“Don’t talk about your book, just write it”
And that just changed the way I used to ‘think’ about writing. In that article she talks of procrastination as the biggest hurdle that stands between a young writer and his book. That’s when I started seriously writing… no you can call that jotting down things. And the beginning part is agonizingly slow. You grapple for words, you choke and you suffocate, but in the end it will not be the words that flows with you, but you who will be flowing with the words!!! I started writing and the pure joy that is derived from cannot be explained in words. And after killing the devil of “will do it tomorrow”, it’s all the more fun. I just felt like my brain just opened it’s windows to an all new beautiful dimension. Churning out the stories, meaningless stupid ones in the beginning. But refinement and meticulous plotting eventually kicks in. And then there is this pure joy of writing. Writing a story -silly, funny, smart or mind blowing just don’t care. Then the big one comes- your first novel. Giving it to your Mom, Dad, friends to read and getting a review. Even a rejection letter/mail from a publisher is sweet. You have your story in your hand. a story that was locked down there, deep in your mind even without your explicit knowledge of its existence is right there in front of you. What can be more satisfying? What can be more pleasing? The answer is- Nothing.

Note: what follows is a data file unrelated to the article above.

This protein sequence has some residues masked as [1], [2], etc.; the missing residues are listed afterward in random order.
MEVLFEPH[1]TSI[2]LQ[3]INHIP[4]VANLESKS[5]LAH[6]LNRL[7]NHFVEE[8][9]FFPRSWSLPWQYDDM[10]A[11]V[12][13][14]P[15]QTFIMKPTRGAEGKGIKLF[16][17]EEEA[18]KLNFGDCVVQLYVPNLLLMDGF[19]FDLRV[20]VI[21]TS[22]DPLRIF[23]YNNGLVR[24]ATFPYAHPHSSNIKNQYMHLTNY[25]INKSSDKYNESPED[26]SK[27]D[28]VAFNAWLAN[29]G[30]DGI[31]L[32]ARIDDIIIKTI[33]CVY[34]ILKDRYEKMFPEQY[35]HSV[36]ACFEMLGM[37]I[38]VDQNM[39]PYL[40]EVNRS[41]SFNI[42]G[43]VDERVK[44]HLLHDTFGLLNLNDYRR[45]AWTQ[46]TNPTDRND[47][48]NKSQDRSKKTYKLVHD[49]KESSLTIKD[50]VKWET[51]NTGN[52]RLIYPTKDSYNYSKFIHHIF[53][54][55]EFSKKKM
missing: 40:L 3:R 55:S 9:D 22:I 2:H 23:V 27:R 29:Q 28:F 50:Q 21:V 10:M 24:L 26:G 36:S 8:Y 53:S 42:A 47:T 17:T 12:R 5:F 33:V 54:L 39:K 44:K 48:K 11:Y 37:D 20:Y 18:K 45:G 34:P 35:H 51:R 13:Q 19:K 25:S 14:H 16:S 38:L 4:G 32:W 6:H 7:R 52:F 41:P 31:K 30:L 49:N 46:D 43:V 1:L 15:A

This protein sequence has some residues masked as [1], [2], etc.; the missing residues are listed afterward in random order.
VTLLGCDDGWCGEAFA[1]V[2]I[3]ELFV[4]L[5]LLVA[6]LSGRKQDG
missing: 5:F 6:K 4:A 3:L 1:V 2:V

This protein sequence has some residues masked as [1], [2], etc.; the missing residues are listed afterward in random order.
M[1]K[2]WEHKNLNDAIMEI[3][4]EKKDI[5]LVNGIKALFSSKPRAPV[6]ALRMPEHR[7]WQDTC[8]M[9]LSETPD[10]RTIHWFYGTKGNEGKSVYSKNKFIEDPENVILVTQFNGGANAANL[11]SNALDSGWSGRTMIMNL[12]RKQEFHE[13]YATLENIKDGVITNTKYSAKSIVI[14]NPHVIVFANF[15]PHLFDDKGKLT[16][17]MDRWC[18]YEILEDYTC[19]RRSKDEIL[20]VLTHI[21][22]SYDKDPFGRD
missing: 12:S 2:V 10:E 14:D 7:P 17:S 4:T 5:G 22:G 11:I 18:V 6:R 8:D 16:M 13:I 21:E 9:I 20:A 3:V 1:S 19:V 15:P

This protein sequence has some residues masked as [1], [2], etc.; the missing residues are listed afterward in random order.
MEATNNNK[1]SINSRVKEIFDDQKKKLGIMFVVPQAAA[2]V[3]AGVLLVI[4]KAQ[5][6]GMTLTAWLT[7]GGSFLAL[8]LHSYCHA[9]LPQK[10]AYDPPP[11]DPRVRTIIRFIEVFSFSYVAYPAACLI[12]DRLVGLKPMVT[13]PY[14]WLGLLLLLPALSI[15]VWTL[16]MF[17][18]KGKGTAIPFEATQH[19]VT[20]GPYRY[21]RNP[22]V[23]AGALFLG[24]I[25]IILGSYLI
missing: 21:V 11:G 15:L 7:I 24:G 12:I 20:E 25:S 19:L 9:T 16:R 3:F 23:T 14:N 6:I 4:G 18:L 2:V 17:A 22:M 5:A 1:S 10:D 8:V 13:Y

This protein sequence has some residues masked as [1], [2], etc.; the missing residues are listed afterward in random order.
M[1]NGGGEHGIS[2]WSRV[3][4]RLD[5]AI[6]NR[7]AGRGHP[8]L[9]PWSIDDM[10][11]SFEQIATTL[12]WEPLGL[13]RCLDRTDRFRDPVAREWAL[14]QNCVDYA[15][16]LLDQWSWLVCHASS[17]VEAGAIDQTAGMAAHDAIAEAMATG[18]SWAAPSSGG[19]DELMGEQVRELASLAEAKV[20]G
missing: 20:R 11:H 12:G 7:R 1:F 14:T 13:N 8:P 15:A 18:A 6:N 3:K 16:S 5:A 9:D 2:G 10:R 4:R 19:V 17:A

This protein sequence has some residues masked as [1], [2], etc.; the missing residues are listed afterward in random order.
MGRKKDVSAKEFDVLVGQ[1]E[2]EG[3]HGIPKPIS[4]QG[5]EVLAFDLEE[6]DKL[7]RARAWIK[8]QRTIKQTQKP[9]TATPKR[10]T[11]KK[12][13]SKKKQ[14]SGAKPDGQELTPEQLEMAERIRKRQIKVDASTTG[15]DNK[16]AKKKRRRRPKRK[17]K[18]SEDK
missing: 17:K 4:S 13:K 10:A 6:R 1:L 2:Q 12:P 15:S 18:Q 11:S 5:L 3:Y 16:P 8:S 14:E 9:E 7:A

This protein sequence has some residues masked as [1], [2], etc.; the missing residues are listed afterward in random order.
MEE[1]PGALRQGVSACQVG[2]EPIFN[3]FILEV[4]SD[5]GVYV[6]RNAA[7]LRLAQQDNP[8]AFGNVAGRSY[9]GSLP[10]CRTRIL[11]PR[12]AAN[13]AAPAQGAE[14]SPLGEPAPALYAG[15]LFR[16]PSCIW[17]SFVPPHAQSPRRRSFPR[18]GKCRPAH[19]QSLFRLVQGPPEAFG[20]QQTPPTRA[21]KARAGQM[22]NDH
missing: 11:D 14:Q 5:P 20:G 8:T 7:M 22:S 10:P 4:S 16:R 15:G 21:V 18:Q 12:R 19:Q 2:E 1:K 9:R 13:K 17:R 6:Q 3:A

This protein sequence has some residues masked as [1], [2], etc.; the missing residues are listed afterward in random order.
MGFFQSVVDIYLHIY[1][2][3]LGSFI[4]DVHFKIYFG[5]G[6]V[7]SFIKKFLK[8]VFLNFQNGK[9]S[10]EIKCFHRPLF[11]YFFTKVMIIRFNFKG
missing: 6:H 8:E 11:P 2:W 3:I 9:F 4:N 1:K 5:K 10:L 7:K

As human beings, we all have stories to tell. About mountains, about myths and mythologies, about the common man, about fairies and angels and spirits and vampires….well who knows, this universe itself may be a big, huge story and we are just characters in its gigantic plot? Let’s give this world our stories. Forget intellectuals, forget great writers, kick the fear of committing mistakes, forget what critics would say, forget what the society would whisper and write your story TODAY…NOW!!! Maybe there are better writers than you. There is a possibility that you are the worst writer who ever walked this planet. Pseudo intellects and writers who are technically suave and who can play with the language like expert jugglers may laugh at you…mock you. But there is one thing they cannot do. And that is – tell your story. Only you can tell your story and there ain’t nobody better than you to do that.